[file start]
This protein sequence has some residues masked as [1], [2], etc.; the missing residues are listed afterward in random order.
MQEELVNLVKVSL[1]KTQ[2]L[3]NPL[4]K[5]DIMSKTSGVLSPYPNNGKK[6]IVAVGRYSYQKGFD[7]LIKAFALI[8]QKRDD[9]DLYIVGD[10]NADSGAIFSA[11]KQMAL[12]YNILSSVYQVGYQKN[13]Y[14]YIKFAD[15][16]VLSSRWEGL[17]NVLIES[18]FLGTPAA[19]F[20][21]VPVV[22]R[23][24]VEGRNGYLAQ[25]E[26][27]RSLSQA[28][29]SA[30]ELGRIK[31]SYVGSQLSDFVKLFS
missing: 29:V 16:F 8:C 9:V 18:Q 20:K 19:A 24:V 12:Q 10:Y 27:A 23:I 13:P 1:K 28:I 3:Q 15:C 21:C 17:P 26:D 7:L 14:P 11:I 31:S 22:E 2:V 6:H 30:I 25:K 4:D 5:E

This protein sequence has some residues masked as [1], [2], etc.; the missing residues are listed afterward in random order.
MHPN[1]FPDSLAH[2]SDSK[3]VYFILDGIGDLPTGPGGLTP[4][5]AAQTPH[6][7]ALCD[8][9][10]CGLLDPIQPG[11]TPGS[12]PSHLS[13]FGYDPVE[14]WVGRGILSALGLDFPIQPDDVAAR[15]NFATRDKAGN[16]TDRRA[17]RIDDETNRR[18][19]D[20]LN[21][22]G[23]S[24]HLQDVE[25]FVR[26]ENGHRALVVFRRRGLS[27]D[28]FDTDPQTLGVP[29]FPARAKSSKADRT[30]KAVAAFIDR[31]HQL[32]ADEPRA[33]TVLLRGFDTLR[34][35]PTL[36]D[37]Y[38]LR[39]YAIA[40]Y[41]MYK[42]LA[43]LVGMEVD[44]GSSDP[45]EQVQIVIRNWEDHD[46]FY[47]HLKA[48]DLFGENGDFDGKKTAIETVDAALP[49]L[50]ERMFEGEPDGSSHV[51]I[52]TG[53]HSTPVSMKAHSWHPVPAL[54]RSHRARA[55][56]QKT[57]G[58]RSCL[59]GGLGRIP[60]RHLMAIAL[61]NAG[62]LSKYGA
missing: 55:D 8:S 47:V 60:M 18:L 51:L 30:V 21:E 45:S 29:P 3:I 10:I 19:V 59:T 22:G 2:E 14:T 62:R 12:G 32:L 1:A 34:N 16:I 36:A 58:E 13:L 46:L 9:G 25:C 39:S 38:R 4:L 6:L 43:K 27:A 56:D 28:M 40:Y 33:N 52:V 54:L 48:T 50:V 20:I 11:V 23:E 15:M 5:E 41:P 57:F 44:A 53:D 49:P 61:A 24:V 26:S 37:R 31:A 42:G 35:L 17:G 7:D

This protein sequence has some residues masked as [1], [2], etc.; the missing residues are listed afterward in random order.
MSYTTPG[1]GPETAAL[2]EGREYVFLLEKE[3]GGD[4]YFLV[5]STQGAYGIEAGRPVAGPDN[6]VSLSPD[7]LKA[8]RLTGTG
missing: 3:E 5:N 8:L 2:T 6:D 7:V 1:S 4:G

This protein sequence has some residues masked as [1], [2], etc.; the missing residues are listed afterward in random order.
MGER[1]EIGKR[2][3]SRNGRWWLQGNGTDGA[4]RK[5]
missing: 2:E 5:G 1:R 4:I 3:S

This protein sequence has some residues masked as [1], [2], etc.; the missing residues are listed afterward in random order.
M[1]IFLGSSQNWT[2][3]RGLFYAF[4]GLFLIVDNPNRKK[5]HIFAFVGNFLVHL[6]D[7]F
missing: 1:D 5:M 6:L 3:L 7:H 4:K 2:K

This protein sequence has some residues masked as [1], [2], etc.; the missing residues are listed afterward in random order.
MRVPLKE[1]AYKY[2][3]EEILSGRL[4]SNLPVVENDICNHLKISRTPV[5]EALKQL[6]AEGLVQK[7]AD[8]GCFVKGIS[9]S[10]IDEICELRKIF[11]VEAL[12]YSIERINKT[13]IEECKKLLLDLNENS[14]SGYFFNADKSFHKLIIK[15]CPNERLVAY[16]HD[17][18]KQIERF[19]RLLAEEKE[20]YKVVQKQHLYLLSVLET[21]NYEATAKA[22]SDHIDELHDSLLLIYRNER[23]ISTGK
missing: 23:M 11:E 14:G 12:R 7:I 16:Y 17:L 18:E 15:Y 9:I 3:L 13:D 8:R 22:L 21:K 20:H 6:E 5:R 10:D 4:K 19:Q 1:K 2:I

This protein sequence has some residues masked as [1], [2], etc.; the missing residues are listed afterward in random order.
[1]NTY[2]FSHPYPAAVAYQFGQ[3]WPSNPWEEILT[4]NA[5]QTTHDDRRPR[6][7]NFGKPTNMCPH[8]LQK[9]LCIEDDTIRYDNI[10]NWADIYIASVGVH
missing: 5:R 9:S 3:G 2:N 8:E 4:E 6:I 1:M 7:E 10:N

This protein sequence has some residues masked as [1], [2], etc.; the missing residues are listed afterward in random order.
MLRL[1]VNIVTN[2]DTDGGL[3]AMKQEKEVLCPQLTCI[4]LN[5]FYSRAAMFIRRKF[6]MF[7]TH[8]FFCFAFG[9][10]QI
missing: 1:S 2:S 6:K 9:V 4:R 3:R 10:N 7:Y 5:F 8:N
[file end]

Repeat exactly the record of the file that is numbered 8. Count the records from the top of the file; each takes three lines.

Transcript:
This protein sequence has some residues masked as [1], [2], etc.; the missing residues are listed afterward in random order.
MLRL[1]VNIVTN[2]DTDGGL[3]AMKQEKEVLCPQLTCI[4]LN[5]FYSRAAMFIRRKF[6]MF[7]TH[8]FFCFAFG[9][10]QI
missing: 1:S 2:S 6:K 9:V 4:R 3:R 10:N 7:Y 5:F 8:N